Can you get back the $ you put into a bike?

Discussion in 'Motorized Bicycle General Discussion' started by ultralight01, Dec 21, 2016.

  1. ultralight01

    ultralight01 New Member

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    I'm getting the Schwinn for my 212 build tomorrow. My dad is conccerned this is an endevour where I may not get my money back.

    If I were to build a solid, attractive bike for anywhere from $600-$900, got it registered, and advertised it well in a big city, do you think I'd get my money back? Opinions? Experiences? I'm good at selling things, at least that's what I'm told.

    I enjoy building these things but I constantly am trying new projects and hobbies (After this bike will be, likely another bike, a wrist-mounted propane flamethrower, and a para-motor). This means I sometimes have a short attention span for a lot of things that I build. That's why I always try to invest in things I can at least get my money back in.

    Sadly I have to go visit family in CA so I won't be building for two weeks. I'm still hunting for a mountain bike to strip for the Schwinn.

    Thank you
     
  2. 2door

    2door Moderator
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    In a word? NO!.

    I've recently sold two bikes and recovered about 1/2 of what I had put into them to build. And, I felt lucky to get that.
    Unless you're able to buy all of the parts necessary well below retail, don't expect to make a profit selling a motorized bicycle for more than you have in it.
    Some folks have been successful selling bikes but they are the exception. Almost without fail you'll loose money, especially when you factor in your time building it.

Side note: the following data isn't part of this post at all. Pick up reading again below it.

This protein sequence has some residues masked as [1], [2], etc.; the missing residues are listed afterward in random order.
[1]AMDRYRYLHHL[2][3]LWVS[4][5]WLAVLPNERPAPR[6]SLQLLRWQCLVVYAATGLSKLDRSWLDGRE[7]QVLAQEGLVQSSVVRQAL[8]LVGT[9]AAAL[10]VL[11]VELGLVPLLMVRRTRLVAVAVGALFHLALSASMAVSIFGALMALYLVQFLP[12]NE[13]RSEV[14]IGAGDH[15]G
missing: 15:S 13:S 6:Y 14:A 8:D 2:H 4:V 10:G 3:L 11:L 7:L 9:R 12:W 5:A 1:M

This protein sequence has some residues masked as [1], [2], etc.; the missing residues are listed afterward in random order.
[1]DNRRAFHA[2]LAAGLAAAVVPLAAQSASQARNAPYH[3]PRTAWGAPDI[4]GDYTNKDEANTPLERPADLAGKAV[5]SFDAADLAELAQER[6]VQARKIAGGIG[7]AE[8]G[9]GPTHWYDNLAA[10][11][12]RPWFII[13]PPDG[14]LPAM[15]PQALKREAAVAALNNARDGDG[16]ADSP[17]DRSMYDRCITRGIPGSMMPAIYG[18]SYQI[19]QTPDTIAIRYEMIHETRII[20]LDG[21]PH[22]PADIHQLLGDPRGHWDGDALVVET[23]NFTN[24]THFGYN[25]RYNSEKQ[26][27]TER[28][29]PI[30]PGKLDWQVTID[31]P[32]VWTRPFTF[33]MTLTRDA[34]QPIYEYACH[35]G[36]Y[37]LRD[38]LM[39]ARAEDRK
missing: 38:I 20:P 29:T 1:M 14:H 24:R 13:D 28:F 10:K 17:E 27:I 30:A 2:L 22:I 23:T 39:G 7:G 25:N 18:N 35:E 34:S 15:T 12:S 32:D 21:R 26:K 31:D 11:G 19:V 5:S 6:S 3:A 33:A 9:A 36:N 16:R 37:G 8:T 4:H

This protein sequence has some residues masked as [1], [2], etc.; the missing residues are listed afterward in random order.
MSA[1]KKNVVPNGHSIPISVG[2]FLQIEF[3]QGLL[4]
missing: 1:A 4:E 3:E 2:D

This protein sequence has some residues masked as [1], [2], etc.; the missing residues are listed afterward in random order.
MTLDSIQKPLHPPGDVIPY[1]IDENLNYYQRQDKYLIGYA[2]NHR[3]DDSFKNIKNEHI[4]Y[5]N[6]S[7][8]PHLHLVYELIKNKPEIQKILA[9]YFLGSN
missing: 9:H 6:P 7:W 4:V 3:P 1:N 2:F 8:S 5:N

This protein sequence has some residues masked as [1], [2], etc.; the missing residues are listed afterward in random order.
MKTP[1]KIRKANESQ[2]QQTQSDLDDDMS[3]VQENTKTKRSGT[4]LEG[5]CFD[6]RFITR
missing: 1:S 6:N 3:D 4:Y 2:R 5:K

But, that's just my opinion based on personal experience. Others will have differing views.

    Tom
     
  3. TheNecromancer13

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    I've sold one for parts cost because I like building them. But the only way I was able to do that was by custom building the bike for the person, and having them pay for the parts. If I were to try to pre-build one and sell it, I'd be lucky to get what I put into it.
     
  4. crassius

    crassius Active Member

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    if one keeps cost of bike & parts under $300, then $100 can be made if one waits long enough for a buyer

    building an expensive, custom bike to customer's specs is often profitable
     
  5. ultralight01

    ultralight01 New Member

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    Well, I want my own custom bike, so. Either I find someone to sell it to one day or just keep on riding. Although, I should be 16 to be driving these things, especially a 212. But I m 15...
     
  6. xseler

    xseler Active Member

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    A thought to ponder...........would your dad rather you spend the money on this or on something that is illegal or destructive?